The Lesson: Create a sense of urgency with your subject line. Include a deadline or phrases like “for a limited time” or “last chance” to signal to your reader that this offer isn’t going to last forever. They need to click open and act now if they want to take advantage of it.

3) Sidekick: “find anyone’s email”

Why it Works: Concision and Differentiation

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Now, this one is a bit unusual. I don’t know if Sidekick’s team did it consciously or not, but regardless, their use of curt copy and all lower-cased letters caught my eye and the eye of my teammate, Christine. (We spent a good 10 minutes talking about it. Not kidding.)

While studies show readers prefer subject lines shorter than 10 characters, most that arrive in my inbox stretch across the screen and have Every Word Capitalized Like This. Sidekick broke that mold. 

Visually, their subject line stands out, which is hard to do with just text. It’s different because it’s simplistic nature and it grabbed my attention by taking a more subtle approach than most others in my inbox. 

The Lesson: Try the unexpected. Even if something is a little out of the ordinary in your industry, don’t be afraid to try it. A/B test different approaches/styles in your subject like (i.e. capitalization, caps, etc.) to see which your audience responds to best.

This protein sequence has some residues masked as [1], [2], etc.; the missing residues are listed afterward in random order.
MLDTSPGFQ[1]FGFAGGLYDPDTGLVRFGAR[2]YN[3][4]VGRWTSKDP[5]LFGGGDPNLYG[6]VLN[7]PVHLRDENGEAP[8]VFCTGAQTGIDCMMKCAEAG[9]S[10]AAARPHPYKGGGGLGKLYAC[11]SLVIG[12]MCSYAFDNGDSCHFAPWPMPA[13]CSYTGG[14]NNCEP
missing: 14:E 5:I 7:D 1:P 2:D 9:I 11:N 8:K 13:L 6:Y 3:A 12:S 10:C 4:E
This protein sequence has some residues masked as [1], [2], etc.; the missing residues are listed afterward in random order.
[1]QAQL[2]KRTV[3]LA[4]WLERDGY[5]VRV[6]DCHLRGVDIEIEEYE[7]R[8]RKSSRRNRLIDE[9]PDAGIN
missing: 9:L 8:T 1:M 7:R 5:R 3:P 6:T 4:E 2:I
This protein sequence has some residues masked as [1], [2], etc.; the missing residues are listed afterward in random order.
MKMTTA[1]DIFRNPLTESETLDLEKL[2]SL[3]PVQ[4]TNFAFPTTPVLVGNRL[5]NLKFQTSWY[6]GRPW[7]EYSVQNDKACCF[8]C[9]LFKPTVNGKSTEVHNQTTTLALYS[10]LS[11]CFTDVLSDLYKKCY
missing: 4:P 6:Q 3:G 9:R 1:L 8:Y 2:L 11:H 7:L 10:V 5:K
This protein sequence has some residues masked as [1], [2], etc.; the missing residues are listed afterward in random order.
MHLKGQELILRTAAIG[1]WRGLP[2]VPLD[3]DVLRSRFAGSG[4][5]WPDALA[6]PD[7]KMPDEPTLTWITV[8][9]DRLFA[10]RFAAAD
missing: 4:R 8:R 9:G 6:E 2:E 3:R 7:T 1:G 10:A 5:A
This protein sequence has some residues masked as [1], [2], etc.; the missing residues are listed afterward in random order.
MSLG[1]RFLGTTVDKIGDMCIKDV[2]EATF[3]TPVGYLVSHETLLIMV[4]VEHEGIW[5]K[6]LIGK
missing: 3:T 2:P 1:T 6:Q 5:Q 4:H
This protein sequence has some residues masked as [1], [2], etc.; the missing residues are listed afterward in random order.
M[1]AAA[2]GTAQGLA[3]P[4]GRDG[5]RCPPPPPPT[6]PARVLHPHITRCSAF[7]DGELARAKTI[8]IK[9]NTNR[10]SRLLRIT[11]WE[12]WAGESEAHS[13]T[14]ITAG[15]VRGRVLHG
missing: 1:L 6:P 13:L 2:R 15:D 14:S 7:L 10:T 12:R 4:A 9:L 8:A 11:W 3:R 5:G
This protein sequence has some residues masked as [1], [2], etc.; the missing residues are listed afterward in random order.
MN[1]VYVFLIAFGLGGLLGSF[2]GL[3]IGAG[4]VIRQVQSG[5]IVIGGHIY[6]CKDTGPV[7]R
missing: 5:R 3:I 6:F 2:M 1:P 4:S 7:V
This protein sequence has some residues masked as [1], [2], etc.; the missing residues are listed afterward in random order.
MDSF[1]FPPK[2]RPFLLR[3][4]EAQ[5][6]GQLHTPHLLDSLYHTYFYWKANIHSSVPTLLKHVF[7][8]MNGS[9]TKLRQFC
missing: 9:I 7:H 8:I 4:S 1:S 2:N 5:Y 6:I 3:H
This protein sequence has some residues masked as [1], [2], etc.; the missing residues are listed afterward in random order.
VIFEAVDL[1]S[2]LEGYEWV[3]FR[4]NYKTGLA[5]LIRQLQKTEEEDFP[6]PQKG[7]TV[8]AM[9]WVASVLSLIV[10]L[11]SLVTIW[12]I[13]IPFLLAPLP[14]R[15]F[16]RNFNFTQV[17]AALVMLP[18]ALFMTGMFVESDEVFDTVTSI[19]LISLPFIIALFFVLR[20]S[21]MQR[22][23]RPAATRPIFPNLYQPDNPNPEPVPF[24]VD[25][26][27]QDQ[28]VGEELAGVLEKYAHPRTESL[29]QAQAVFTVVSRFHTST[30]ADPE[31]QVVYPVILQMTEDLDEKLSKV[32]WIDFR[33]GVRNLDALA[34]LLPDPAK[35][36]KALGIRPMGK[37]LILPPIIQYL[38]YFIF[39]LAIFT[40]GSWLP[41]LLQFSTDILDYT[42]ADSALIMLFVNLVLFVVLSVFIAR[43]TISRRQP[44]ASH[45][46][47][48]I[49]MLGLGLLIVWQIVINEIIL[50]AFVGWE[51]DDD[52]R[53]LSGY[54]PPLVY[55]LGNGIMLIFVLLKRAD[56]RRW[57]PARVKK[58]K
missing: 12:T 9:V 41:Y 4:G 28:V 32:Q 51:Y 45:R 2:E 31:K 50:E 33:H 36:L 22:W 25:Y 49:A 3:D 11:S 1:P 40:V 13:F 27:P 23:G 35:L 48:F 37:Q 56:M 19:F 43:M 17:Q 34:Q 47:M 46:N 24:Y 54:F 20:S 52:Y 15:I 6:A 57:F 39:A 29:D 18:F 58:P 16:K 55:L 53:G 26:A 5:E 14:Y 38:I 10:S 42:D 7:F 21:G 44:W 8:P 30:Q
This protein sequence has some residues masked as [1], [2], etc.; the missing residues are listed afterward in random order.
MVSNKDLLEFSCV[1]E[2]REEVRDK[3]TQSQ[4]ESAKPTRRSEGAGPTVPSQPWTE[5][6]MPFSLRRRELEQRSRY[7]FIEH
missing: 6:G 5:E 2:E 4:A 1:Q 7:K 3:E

Also, remember to be brief. According to MailerMailer, emails with only 28-39 characters in their subject line see the highest click-through rates, so say as much as you can in as few words as possible.  

4) Uber: “Have You Heard?” 

Why it Works: Curiosity

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What? What haven’t I heard? TELL ME!

Ok, maybe not every reader would react as frantically as me, but I’m sure at least one of these questions would enter their minds.

This subject line leaves absolutely everything about its contents a mystery. The only way to close the curiosity gap between what you know and what you don’t is to open the email and see where Uber takes us. (Pun very much intended.)

The Lesson: Open the curiosity gap just enough that the only way to close it is by clicking into the email. Try asking a question, making a bold statement, or using words like “secret”, “confidential”, “shocking”, etc. You can learn more about these methods here.

5) Barack Obama: “Ramona, will I see you in New York?”

Why it Works: Personalization

Not to brag or anything, but President Obama wrote this email specifically for me. See, my name’s right there in the subject line. — At least that’s what I might think if I didn’t know any better.